After spending time in tightly knit Christian communities that thrived because of their love for each other and their welcoming atmosphere I became concerned that we desired simple friendships more than we desired to live as community on a mission to proclaim the Gospel. While these communities seemed healthy on the outside, it became apparent that they were little more than social club instead of being communities committed to a common mission for the glory of God. We find the beginning of this discussion in Matthew 28:16-20, as Jesus gives his motley crew of disciples their life mission. In those four verses Jesus says:

Then the eleven disciples went to Galilee, to the mountain where Jesus had told them to go. 17 When they saw him, they worshiped him; but some doubted. 18 Then Jesus came to them and said, “All authority in heaven and on earth has been given to me. 19 Therefore go and make disciples of all nations, baptizing them in the name of the Father and of the Son and of the Holy Spirit, 20 and teaching them to obey everything I have commanded you. And surely I am with you always, to the very end of the age.”

From these words and the examples of the disciple’s journey seen throughout the book of Acts, we receive a picture of what it looks like to bring glory to God’s name by bringing men to sing the praises of a crucified Lord.

The problem with this, and my reason for writing, is that for us to do so there must be inward change that produces outward action. There must exist within our churches the understanding that like the tide, the Gospel comes in and transforms us but just as quickly it draws us out back into the vast abyss of life, calling us to proclaim its message.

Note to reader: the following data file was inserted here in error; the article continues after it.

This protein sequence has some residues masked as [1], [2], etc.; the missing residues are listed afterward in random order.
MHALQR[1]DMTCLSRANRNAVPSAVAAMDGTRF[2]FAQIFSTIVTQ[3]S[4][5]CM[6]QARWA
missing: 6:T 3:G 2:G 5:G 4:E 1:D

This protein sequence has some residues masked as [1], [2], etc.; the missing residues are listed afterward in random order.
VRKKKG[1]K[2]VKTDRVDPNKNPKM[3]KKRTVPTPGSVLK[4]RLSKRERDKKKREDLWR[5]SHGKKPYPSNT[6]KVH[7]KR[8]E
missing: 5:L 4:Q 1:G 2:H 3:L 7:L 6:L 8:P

As churches, old and new, view the changing times and the decline in church interest, questions begin to arise about what can be done to attract the next generation. Instead of being focused on proclaiming the gospel, many churches have turned their focus to creating close relationships and community, seeing that this is something the new generation longs for. What is missed is that true community, authentic relationships, the type seen in Acts 2:44 and Acts 4:32, happen when a group of people with the same mission join forces in order that they may proclaim their message with a greater voice.

If we continue down this road, making community our mission (or even idol), soon we will lose focus of our true mission (proclaiming the Gospel), ultimately distorting our identity and function as the body of Christ.

Community MUST NOT BE AN END in itself but a bi-product of pursuing the mission of Christ whole heartedly, and finding that great encouragement comes from doing this with others.

If we are to be the church that Christ desires for us to be there must be a return to this understanding of mission. I am not calling us to stop anything, but for a refocusing and restructuring of our church’s mission. A restructuring that looks not to the bi-products first, attempting to falsely produce them, but looks first to the Gospel and seeks to allow its natural, tide like motion to work in us. If this happens, not only will our impact in proclaiming the Gospel message be greater in our city, but the community that we develop with one another will be greater and deeper as well. Therefore, may we be a people who allow the Gospel to come into our lives, transform our hearts, draw us together into deeper community, and then push us out into the world to proclaim its powerful message.

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